These are 32 of the best foods to have first thing in the morning, for a deliciously healthy start to the day

After a nutritious breakfast upgrade? These are the best foods to have first thing in the morning...

Healthy breakfasts
(Image credit: Getty Images)

Find inspiration in the best foods to have first thing in the morning if you're stuck on what to have for breakfast. While the first meal of the day can often be an afterthought - particularly if you have to rush out of the door for work or the school run - consuming nutritious foods early on can help get your body and mind off to a great start.

From eggs and berries to whole grain toast and yoghurt, there are many foods likely to already be stocked in your kitchen that can be thrown together for a nourishing breakfast. However, there are other nutritious items - like grapefruit, chia seeds and feta - that you may not have considered rustling up in the morning, but which will fuel you up just as effectively.

Whatever you decide to munch on for breakfast, the ideal ingredients are those able to sustain energy levels as well as brain power, and which may contribute to long-term health. While it's tempting to eat the same thing every morning, where possible try to enjoy a variety of different foods - particularly if you're looking to improve your gut health - and these 32 items should give you plenty of choice...

32 of best foods to have first thing in the morning


Scrambled eggs

(Image credit: Getty Images)

There's a good reason why eggs are a classic breakfast staple - whether scrambled, poached, fried or hard-boiled. A study published in the International Journal of Environmental Research and Public Health found that those who ate them on toast as part of their first meal of the day experienced significantly less hunger compared to others who consumed bran cereal. It's thanks to their naturally higher protein content, which promotes feelings of fullness.


Porridge with blueberries and banana

(Image credit: Getty Images)

Porridge is a great warming breakfast on chilly days, and it's a nutritious powerhouse too. Research from the National Institute of Public Health in Poland has shown that oats - which contain a kind of soluble fibre called beta-glucan - can help lower cholesterol as well as glucose levels while also keeping you feeling full all morning. What's more, you can keep your tastebuds excited by mixing up the toppings.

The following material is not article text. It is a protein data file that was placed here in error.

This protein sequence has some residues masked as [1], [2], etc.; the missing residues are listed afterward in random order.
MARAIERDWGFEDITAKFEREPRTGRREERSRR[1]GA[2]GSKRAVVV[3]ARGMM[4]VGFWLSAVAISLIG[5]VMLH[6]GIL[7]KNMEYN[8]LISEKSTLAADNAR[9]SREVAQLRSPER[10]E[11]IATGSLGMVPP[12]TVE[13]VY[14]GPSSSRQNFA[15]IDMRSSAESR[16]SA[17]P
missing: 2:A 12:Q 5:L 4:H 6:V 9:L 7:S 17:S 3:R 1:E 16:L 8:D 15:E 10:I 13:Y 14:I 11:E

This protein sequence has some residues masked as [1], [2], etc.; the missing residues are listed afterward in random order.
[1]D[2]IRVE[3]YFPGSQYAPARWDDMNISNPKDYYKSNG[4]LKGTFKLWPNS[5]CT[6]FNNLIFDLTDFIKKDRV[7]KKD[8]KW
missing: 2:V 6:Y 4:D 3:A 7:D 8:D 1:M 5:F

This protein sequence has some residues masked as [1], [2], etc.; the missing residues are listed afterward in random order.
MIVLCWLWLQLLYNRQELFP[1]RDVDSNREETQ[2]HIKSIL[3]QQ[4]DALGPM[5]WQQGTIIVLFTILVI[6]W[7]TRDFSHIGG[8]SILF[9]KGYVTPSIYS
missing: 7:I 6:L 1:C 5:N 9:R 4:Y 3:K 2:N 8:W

Greek yoghurt

Greek yoghurt with fig and nuts

(Image credit: Getty Images)

Greek yoghurt is a great food to kick off your day with - and not just because it's versatile and can be topped with everything from fruit to granola. It is naturally high in protein and will therefore keep your energy levels up until lunch. What's more, it will also help keep your tummy at ease since it is also one of the best gut-healthy foods around - there's evidence it contains probiotics - like the 'good' bacteria Bifidobacteria - which can aid digestion.

Chia seeds

Chia seed pudding with strawberries

(Image credit: Getty Images)

They not only give serious crunch when sprinkled on yoghurt or porridge, but chia seeds are a game-changer if you're wondering how to get more fibre in your diet. According to research published in Molecules journal, the key macronutrient helps promote satiety - so you won't get peckish mid-morning - and it also normalises bowel movements by keeping food moving along the digestive tract, helping keep you regular.


Bowl of blueberries

(Image credit: Getty Images)

Few fruits pack more of a nutritious punch than blueberries which are, of course, delicious when thrown onto pancakes or into a smoothie. As well as being high in fibre, they are rich in antioxidants called anthocyanins - of which there's evidence that they can reduce the likelihood of conditions such as heart disease, cancer and diabetes.

Whole grain toast

Whole grain toast with nut butter and fruit

(Image credit: Getty Images)

In a rush in the morning? You can't go wrong with a couple of slices of whole grain toast - which can be jazzed up with things like nut butter to suit any taste. It is high in fibre, which a study published in BMJ found was linked to healthy weight management - it helps promote satiety and was less likely to spike blood sugar compared to simple carbohydrates such as white toast.


Nuts with blueberries and fig on Greek yoghurt

(Image credit: Getty Images)

Nuts are one of the most useful items in your kitchen cupboard. The likes of almonds and cashews can be used as a breakfast topping or as a standalone snack if you're rushing out the door. They contain protein, 'good' fats and fibre - helping boost feelings of fullness - and an umbrella review linked eating a handful a day to a lower risk of cardiovascular disease.

Nut butter

Nut butter on toast and banana

(Image credit: Getty Images)